Imaging studies of semantic memory

Stefano F. Cappa

Research output: Contribution to journalArticlepeer-review


Purpose of review: The neural basis of semantic memory has not only theoretical interest, but also implications for several neurodegenerative disorders such as Alzheimer's disease and semantic dementia. Recent findings: The main focus of functional imaging studies is to disentangle the contribution of several interacting factors to the landscape of cerebral activation observed in normal individuals performing tasks requiring access to semantic knowledge (e.g. picture naming, word comprehension sentence verification). The main factors found to play a role are the modality of stimulus presentation (e.g. visual, verbal); the domain to which the stimuli belong (e.g. concrete or abstract entities; natural kinds or artifacts); and the type of knowledge accessed (e.g. visual properties vs. action properties). Another area of investigation is the neural correlates of semantic processes, such as selection among alternatives or information retrieval. Summary: The results of imaging studies confirm the neuropsychological concept that semantic knowledge and its usage depend upon a widely distributed network of brain areas. Specificity within this extended network, which includes a number of areas involved in perceptual and action processing, as well as the language areas, is related both to the type of knowledge and to different conceptual domains. The heterogeneous pattern of semantic memory dysfunction in neurological disorder may be a consequence of this complex neural organization.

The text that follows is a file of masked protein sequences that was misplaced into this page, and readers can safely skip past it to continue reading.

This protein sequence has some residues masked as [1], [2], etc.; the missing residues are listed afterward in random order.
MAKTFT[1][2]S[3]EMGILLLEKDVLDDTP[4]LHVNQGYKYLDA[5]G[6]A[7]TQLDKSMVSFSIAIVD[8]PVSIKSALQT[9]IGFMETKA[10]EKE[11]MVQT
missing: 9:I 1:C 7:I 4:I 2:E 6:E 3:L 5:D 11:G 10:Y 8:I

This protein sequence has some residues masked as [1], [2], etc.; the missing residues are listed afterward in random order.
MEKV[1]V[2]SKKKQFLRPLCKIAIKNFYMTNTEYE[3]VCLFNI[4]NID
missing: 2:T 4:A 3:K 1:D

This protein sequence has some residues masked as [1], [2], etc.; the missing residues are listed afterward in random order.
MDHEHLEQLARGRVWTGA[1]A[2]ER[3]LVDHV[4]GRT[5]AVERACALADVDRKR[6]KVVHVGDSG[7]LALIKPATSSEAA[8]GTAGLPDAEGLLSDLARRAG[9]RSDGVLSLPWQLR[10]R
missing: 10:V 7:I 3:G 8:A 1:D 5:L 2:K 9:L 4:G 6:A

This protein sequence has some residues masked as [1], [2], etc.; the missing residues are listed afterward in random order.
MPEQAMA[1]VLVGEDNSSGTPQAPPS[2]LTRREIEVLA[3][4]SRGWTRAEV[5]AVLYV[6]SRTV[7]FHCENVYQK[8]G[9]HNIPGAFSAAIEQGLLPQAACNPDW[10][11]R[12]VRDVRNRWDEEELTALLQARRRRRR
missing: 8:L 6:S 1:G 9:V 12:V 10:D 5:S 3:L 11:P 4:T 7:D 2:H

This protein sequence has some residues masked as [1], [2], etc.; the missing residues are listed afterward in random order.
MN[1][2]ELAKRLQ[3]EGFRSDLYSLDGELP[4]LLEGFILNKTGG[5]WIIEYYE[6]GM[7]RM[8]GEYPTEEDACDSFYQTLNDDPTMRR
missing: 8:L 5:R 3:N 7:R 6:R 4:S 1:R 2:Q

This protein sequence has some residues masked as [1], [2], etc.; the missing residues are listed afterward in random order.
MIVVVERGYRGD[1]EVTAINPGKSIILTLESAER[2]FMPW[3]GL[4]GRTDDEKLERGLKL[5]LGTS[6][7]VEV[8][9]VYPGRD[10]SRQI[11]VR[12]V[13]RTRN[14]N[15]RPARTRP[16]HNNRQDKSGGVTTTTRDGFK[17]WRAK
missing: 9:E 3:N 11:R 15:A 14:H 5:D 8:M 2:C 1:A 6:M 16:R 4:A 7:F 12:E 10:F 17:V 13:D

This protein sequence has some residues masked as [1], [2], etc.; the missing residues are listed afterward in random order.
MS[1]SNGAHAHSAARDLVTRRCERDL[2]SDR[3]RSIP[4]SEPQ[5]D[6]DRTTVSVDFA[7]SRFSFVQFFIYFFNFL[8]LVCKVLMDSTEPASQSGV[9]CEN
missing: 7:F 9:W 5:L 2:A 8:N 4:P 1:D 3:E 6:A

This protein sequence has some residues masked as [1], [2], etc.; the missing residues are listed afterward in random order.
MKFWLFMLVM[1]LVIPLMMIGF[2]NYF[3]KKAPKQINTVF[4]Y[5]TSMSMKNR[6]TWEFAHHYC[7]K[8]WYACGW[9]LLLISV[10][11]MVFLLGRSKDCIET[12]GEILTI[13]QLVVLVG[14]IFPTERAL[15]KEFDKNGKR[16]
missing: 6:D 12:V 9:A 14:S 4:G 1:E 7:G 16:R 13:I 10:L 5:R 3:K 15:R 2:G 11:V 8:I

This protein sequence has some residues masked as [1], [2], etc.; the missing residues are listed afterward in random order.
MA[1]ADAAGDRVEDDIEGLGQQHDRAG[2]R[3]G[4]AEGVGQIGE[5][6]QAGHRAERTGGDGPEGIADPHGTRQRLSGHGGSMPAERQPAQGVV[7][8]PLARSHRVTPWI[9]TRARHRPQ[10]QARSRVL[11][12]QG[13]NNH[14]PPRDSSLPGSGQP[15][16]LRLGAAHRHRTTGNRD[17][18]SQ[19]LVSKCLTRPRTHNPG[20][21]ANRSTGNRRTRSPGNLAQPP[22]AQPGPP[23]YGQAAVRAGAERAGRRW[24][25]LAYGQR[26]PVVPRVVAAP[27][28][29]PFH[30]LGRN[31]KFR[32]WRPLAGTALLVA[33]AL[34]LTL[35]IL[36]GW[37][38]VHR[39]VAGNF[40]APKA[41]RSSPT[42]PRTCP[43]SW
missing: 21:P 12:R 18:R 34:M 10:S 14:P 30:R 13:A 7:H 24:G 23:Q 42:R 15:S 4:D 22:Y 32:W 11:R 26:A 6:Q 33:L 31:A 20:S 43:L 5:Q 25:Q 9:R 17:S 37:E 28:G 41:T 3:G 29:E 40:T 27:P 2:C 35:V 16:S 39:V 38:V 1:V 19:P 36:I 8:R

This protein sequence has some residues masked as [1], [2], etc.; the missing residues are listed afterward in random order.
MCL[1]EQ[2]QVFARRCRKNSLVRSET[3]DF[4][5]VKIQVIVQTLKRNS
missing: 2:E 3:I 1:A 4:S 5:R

Original languageEnglish
Pages (from-to)669-675
Number of pages7
JournalCurrent Opinion in Neurology
Issue number6
Publication statusPublished - Dec 2008


  • Concepts
  • Priming
  • Word comprehension

ASJC Scopus subject areas

  • Clinical Neurology
  • Neurology


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